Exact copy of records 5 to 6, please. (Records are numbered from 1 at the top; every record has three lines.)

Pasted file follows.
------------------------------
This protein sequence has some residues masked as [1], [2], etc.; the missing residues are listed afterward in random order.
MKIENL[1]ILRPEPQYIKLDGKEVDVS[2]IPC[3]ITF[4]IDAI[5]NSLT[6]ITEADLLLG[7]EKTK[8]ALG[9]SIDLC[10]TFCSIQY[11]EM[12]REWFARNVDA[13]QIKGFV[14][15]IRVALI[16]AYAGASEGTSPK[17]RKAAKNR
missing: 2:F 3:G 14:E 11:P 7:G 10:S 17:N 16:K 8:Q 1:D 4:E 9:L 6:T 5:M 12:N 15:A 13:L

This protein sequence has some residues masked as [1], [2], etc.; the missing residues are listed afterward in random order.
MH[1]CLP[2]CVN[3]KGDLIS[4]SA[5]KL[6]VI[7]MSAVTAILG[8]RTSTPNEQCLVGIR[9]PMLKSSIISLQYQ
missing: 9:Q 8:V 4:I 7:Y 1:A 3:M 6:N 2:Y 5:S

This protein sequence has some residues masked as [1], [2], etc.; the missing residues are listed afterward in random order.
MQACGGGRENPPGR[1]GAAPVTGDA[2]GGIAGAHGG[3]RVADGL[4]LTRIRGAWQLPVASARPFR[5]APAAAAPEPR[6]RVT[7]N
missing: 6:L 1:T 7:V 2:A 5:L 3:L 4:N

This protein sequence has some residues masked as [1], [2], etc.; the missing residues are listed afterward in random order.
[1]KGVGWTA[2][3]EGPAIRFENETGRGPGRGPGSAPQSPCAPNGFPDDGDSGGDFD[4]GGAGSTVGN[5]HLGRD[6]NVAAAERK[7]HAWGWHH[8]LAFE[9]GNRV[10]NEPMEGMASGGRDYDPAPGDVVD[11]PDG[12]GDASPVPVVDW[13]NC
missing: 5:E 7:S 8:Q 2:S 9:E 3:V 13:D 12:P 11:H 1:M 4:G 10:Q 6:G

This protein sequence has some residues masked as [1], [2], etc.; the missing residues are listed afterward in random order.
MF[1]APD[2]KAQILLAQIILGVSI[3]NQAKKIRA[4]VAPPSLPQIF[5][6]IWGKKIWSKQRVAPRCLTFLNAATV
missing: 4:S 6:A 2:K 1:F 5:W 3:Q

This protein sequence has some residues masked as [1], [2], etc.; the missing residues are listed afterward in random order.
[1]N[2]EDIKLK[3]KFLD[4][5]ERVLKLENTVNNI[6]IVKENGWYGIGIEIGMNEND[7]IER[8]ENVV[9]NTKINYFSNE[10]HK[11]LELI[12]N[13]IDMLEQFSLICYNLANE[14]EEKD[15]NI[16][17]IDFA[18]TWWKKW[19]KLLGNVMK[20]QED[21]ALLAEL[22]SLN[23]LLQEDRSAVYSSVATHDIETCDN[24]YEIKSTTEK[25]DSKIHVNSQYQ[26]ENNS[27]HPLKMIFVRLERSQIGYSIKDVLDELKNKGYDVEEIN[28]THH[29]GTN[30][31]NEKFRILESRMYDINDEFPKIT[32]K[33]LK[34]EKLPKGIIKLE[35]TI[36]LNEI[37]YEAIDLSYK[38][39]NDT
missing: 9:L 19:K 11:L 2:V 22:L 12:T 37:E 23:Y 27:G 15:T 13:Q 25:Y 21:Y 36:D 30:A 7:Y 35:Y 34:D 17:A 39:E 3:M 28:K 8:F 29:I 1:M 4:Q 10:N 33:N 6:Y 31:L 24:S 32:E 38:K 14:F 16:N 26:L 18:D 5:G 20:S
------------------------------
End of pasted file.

This protein sequence has some residues masked as [1], [2], etc.; the missing residues are listed afterward in random order.
MF[1]APD[2]KAQILLAQIILGVSI[3]NQAKKIRA[4]VAPPSLPQIF[5][6]IWGKKIWSKQRVAPRCLTFLNAATV
missing: 4:S 6:A 2:K 1:F 5:W 3:Q

This protein sequence has some residues masked as [1], [2], etc.; the missing residues are listed afterward in random order.
[1]N[2]EDIKLK[3]KFLD[4][5]ERVLKLENTVNNI[6]IVKENGWYGIGIEIGMNEND[7]IER[8]ENVV[9]NTKINYFSNE[10]HK[11]LELI[12]N[13]IDMLEQFSLICYNLANE[14]EEKD[15]NI[16][17]IDFA[18]TWWKKW[19]KLLGNVMK[20]QED[21]ALLAEL[22]SLN[23]LLQEDRSAVYSSVATHDIETCDN[24]YEIKSTTEK[25]DSKIHVNSQYQ[26]ENNS[27]HPLKMIFVRLERSQIGYSIKDVLDELKNKGYDVEEIN[28]THH[29]GTN[30][31]NEKFRILESRMYDINDEFPKIT[32]K[33]LK[34]EKLPKGIIKLE[35]TI[36]LNEI[37]YEAIDLSYK[38][39]NDT
missing: 9:L 19:K 11:L 2:V 22:L 12:T 37:E 23:Y 27:G 15:T 13:Q 25:Y 21:Y 36:D 30:A 7:Y 35:Y 34:D 17:A 39:E 3:M 28:K 8:F 29:I 1:M 4:Q 10:N 33:N 6:Y 31:L 24:S 32:E 38:K 14:F 16:N 26:L 18:D 5:G 20:S